Scrum masters are continuously looking for anti-patterns to help guide their team back onto the path of Agility. But what if the anti-pattern originates from themselves? That’s what we will talk about today.
Anti-pattern 1: I’m the King of Scrum
Become a martyr to the holy cause of Agility. The first rule of being a Scrum Master is, “To help your team, you must first survive.” Ignoring your security and becoming a martyr serves only to puff up your ego.
Complaining loudly about how management isn’t doing Scrum correctly won’t be effective. They will not respond the way you expect, but most likely will respond with resentment. And once your management has made a decision, they are not likely to contritely retract it and follow your advice. What was the cost to you in political capital? More importantly, what was the opportunity cost in not affecting changes you might have implemented?
Nor is it effective to ignore your management’s decision and do it your way. Once the team realizes they don’t have managerial support, they will be hesitant to follow that path. In hierarchical organizations, managers are tasked with making decisions. After management has made a decision, it’s naive to think that subverting, ignoring, or arguing about a practice won’t go unnoticed or without consequences.
Anti-pattern 2: The Apostle of Scrum
As Scrum masters, we’re tasked with being an advocate for Scrum. To be a teacher or a mentor is a noble thing, but it requires patience. If your mantra is, “I, Scrum master, am the keeper of the faith,” then remember, it’s one thing to be the champion of Scrum but quite another to be its zeal. There are plenty of disbelievers out there. Many have good reasons, bad experiences, or alternatives they are willing to share. While extolling its virtues, you should also acknowledge its limitations. Listen and ask questions about why they were not exactly thrilled over their last experience.
Anti-pattern 3: A Scrum master is just a project manager in disguise
Have you turned the daily Scrum meeting into the daily status meeting? Status reporting, rather than discussing impediments, may hide deeper issues with the user stories, such as issues with complexity, design, or dependencies.
Are you collecting metrics on individual team members? Are you using their sprint story point counts or estimates vs. actuals to be transparent, or as a hammer? Do you need to seek management approval for every initiative the team takes?
Subordination to the bureaucracy will strip away the team’s self-empowerment and desire to act independently.
Anti-pattern 4: Kneel before Zod
Are you attempting to dominate your team or the conversation? Are you hypercritical of your team? If you tend to shoot down new ideas that aren’t your own, then maybe it’s more about control than consensus. Regardless of the intent or constructiveness of the critique, this will not encourage them. This will stifle open conversation and restrict the natural flow of ideas. Don’t make yours the final word.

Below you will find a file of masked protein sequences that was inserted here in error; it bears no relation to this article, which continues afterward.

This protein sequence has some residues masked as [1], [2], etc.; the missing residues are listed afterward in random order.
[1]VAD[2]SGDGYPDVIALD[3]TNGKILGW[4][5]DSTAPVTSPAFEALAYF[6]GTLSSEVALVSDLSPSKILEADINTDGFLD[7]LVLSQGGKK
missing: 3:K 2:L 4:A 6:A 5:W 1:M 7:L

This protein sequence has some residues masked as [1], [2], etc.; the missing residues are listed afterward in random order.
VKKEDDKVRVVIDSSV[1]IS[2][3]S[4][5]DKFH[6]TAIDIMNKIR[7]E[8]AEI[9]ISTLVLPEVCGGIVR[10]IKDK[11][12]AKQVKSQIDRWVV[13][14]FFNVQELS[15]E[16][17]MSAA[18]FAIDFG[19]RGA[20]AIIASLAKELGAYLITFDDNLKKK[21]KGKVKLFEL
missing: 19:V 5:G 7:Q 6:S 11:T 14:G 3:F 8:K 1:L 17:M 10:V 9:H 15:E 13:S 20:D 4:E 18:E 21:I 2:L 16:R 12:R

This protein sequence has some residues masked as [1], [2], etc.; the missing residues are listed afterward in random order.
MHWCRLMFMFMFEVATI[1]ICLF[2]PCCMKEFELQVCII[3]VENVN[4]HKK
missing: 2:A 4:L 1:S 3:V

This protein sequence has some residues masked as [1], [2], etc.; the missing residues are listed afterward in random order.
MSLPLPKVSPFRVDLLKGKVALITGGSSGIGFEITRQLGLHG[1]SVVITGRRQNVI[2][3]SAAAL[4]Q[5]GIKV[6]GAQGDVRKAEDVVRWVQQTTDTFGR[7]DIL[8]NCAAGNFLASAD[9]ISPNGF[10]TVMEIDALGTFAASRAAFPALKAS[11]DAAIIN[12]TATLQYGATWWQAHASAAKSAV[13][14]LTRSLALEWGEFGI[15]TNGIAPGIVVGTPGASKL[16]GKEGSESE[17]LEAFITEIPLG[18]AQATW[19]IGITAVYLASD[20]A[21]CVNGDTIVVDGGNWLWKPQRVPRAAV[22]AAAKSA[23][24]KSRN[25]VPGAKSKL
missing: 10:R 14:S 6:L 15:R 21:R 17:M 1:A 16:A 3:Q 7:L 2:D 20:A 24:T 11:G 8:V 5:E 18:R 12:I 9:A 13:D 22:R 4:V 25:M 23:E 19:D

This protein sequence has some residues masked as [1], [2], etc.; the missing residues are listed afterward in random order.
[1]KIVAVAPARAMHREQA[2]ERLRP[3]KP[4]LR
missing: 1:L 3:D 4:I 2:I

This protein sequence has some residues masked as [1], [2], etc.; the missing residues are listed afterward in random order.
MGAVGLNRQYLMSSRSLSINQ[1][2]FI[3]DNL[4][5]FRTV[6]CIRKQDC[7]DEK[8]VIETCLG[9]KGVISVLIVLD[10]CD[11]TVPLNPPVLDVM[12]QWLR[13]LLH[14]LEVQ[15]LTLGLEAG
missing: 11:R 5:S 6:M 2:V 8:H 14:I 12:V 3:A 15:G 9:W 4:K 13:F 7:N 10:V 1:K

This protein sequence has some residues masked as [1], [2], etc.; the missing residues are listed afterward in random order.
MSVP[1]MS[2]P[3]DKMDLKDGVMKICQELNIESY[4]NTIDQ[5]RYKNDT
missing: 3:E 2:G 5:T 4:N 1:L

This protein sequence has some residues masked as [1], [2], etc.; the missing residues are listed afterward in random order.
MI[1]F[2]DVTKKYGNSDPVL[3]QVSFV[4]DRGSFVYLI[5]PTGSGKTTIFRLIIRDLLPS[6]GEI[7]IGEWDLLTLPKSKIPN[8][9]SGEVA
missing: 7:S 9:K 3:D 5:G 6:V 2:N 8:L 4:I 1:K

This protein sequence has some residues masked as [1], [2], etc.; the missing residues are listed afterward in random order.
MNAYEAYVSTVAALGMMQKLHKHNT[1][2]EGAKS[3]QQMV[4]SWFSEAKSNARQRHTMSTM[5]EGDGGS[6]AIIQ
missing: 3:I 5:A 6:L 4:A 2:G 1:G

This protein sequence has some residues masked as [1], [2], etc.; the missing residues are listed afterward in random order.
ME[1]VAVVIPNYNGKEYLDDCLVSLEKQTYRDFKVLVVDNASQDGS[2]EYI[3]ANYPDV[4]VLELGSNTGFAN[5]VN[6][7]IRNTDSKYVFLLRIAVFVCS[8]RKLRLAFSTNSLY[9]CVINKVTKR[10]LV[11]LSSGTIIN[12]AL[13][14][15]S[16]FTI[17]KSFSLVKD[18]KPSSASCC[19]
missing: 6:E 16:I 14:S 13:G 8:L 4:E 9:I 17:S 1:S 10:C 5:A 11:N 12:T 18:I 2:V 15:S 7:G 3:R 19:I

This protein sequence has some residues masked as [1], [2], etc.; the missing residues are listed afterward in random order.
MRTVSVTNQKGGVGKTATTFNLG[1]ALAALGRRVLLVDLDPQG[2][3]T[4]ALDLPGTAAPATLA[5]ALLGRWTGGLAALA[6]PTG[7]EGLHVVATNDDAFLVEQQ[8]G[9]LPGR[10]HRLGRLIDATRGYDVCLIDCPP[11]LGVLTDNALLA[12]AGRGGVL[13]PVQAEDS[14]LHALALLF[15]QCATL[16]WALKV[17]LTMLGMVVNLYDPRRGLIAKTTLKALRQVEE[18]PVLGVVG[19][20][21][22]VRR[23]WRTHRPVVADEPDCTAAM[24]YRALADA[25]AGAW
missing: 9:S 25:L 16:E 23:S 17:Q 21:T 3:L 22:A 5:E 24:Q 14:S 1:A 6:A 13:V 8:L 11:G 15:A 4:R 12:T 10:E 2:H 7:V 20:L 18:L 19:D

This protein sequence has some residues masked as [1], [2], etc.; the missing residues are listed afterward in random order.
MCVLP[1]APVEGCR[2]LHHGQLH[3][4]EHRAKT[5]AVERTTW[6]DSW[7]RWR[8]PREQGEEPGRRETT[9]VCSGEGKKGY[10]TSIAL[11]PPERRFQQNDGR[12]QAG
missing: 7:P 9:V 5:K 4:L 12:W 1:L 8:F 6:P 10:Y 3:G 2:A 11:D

Do you tend to channel your questions to a select few? Cronyism is counterproductive and even the quiet ones have something to offer. Keep this in mind. If you think you’re the smartest person in the room, then you aren’t!
Anti-pattern 5: Are you the impediment?
Are the retrospective action items unfinished because they belong to you? Are user stories dragging on because you need to investigate an issue? Make sure you are actively pursuing solutions to issues that historically impede your team instead of becoming the impediment.
Anti-pattern 6: Creativity will be channeled through structured design
Are you converting Scrum into waterfall phases, such as user stories separated into design, development, and testing? Maybe you are augmenting Scrum with structured tools, such as work breakdown structures or Gantt charts? Are you requesting that all user stories have a standardized set of tasks to stabilize the process? Are legacy design documents required to be completed before the sprint to estimate the current sprint user stories? These aren’t helping the team channel its creativity. It’s destroying it.
Anti-pattern 7: Everything is a teachable moment
A Scrum master is also a coach, teacher, and mentor to their teams, but mentoring is different than instruction. It’s a collaborative experience. Assuming your team is in a classroom can become annoying to them. A team with Scrum experience may not react positively to constant criticism. If you use every deviation from Scrum principles as a “teachable moment,” your team may start to resent your efforts to enlighten them. Instruction on concepts, provided in special break-out sessions, will be much less intrusive.
The ultimate anti-pattern: So long and thanks for all the fish
A scrum master who demonstrates these anti-patterns may soon find themselves an ex-scrum master. If you find yourself falling into any of them, it may be time for some self-reflection or an open conversation with your team. That will not be an easy undertaking. It is difficult to separate the critique from the criticism. As a Scrum master, you need to be cognizant of your contributions to the team dynamic.
About the Author
This is an Agile Alliance community blog post. Opinions represented are personal and belong solely to the author. They do not represent opinion or policy of Agile Alliance.